Hoping to boost trade, Kenya launches $13.8 billion China-built railway
Railway to run from port city of Mombasa inland to Nairobi
Hoping to boost trade and their economy, the government of Kenya has begun construction of $13.8 billion railway to be built by Chinese firms. Seeking to increase Kenya's position as a regional economic powerhouse, the railway will run from the busy port city of Mombasa inland to the highland capital Nairobi.
President Uhuru Kenyatta shakes hands with Liu Guangyuan, Chinese ambassador to Kenya upon his arrival during the launching ceremony of a Chinese-funded U.S. 13.8 billion dollar railway project in Mombasa.
"What we are doing here today will most definitely transform the course of development not just for Kenya but the whole eastern African region," Kenyan President Uhuru Kenyatta told crowds at the ground breaking ceremony.
Hailing the construction project as a "historic milestone," Kenyatta added, "As a result east Africa will become a competitive investment destination... a busy growing east Africa is good for us as a country."
The railway will replace dilapidated British colonial-era lines. It's by far the region's largest infrastructure project for a century.
"Kenya is stepping forward... it will be a landmark project both for Kenya and east Africa," China's ambassador to Kenya Liu Guangyuan said at the ceremony.
Thanking Chinese President Xi Jinping, President Kenyatta praised the Chinese leader's "great personal interest in the project and his government's immense support."
China has funded the project only for the first 280-mile section, at $5.2 billion from Mombasa to Nairobi. Work on that section, by the state-owned China Road and Bridge Corporation (CRBC), is expected to be completed by 2017.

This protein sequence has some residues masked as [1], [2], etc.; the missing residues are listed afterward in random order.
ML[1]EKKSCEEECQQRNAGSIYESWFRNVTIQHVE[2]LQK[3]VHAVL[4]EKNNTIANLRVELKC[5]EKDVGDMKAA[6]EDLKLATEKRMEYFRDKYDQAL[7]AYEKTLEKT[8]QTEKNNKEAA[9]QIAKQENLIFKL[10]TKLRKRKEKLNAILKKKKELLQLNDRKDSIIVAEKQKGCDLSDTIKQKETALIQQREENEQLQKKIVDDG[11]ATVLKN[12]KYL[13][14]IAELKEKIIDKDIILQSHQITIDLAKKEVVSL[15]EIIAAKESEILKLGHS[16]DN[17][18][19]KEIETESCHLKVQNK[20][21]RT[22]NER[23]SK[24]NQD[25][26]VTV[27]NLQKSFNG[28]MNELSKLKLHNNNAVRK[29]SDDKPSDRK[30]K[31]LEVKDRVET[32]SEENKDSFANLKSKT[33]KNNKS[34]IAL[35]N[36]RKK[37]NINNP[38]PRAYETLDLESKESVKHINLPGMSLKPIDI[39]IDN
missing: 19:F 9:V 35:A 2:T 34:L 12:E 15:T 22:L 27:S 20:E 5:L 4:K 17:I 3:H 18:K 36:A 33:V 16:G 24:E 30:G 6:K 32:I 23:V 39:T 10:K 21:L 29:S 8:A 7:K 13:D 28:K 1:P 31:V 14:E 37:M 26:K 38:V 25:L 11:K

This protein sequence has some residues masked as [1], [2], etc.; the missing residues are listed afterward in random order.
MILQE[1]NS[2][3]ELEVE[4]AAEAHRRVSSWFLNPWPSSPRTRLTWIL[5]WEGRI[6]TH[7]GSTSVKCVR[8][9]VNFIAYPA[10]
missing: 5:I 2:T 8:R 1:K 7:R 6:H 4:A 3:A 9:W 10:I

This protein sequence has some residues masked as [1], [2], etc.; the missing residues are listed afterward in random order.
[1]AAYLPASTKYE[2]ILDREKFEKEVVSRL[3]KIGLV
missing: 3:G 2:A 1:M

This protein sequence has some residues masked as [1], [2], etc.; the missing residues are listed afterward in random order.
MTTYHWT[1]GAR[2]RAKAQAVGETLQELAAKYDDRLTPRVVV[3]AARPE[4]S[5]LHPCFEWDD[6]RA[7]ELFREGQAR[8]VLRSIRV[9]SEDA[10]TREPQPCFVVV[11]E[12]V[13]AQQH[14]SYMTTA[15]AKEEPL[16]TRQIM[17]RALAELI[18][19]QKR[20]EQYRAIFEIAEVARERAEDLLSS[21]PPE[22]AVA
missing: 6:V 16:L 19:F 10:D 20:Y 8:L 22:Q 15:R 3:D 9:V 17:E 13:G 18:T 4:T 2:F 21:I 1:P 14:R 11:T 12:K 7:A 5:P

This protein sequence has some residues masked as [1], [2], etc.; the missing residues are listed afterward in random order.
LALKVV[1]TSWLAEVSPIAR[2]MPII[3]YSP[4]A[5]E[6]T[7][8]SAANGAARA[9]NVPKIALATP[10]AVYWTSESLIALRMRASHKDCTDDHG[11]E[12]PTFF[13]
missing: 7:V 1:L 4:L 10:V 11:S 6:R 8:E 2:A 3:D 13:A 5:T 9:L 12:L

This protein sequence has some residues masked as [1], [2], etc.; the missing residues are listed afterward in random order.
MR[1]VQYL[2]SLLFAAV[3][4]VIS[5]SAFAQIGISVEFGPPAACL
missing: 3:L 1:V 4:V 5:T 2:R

"Presently our region relies almost exclusively on road transport," Kenyatta said, adding he was looking forward to waving off "the first train to Kigali via Nairobi and Kampala, delivering the promise of prosperity for all our east African peoples."
The new lines would see passenger journey times cut from the current 12 hours to around four. That's around half the current driving time on crowded and pot-holed roads.
Freight trains are planned to be able to cut the current 36-hour trip by rail to just eight, which will be a major boost for regional landlocked nations.
Some Kenyan lawmakers have criticized the awarding of the contracts, saying that the process was not transparent. Regional nations not included in the line have likewise expressed their displeasure. Burundi's transport minister last week announced a raft of infrastructure plans with Tanzania and the Democratic Republic of Congo.
© 2014 - Distributed by THE NEWS CONSORTIUM
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